Mustang MonthlyHow To Engine
How To: Install a Points-Conversion Ignition
Crane's XR-i electronic module eliminates archaic points-and-condenser ignitions and includes a rev limiter
Electronically-triggered distributors are nothing new in the automotive world. So much so that these days we're still surprised at the number of older Mustangs using points and a condenser as a means of getting the spark to an engine's spark plugs.
When it comes to vintage Mustangs, upgrading to an electronic ignition within the confines of a stock-appearing distributor has been an option for enthusiasts for well over a decade. So if you haven't installed a Crane XR-i points-conversion ignition or something similar in a car that's driven on a semi-regular basis, our only question is what are you waiting for?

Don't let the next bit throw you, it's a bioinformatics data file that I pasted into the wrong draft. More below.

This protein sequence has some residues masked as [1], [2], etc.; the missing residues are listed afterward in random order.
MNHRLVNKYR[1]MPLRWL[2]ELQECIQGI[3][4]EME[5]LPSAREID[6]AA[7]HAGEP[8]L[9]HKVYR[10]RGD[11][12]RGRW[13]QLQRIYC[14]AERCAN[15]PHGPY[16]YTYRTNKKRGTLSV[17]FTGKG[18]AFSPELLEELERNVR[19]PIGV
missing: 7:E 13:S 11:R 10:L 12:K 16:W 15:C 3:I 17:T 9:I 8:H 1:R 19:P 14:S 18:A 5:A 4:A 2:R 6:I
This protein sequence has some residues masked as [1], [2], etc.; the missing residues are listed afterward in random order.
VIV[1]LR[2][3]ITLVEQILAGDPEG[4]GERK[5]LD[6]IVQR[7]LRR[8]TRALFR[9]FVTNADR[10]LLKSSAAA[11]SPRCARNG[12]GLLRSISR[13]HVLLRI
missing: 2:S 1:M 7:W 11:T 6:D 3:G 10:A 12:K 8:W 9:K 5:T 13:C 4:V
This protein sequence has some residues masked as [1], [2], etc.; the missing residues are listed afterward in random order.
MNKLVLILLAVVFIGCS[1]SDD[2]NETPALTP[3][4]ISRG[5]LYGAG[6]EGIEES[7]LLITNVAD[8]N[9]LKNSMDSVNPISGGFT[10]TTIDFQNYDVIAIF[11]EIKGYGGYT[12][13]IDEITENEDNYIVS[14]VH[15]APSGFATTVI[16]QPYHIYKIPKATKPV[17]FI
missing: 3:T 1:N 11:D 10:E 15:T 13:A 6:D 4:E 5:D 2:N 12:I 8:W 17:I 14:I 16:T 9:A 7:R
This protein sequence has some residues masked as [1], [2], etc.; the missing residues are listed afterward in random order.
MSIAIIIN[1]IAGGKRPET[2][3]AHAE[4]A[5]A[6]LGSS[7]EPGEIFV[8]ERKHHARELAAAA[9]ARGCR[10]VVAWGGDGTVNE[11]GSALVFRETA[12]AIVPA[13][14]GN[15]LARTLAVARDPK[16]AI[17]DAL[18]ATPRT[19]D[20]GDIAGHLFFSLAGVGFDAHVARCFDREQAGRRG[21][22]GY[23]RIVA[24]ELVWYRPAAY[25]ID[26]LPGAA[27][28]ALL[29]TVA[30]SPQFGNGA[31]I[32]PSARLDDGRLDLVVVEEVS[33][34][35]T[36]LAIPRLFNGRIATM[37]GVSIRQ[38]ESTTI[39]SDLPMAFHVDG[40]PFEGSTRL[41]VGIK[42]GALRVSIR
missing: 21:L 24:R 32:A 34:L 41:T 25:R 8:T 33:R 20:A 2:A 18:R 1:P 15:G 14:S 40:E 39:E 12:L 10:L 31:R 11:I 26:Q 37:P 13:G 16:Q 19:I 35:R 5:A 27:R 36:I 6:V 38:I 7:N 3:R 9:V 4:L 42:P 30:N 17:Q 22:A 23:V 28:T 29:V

We can see the reasoning for keeping the older-than-dirt points and condenser in the distributor of a show car that's only driven in and out of an enclosed trailer, but you should put this sort of upgrade on the short list of the first two or three things to do to an otherwise unmodified vintage Mustang.
The Crane XR-i is among the numerous options available to get a distributor out of the stone age. After installing one in a 351W's stock distributor in a little over an hour, we can report it's worth the effort.
Several notable features are contained within this matchbook-sized module, which fits any single-points Ford distributor built between 1957 and 1974. Of course, the biggest advantage with the XR-i is its maintenance-free nature. Other advantages include the unit's urethane seal to protect it from oil, dirt, moisture, vibration, and heat, and its relatively easy installation, both physically and electrically since its two wires simply connect directly to the ignition coil.
Finally, as an added feature for more radical engines, the XR-i's built-in rev-limiter with a 4,000-8,000-rpm range provides a bit of extra engine protection in the event of a missed shift.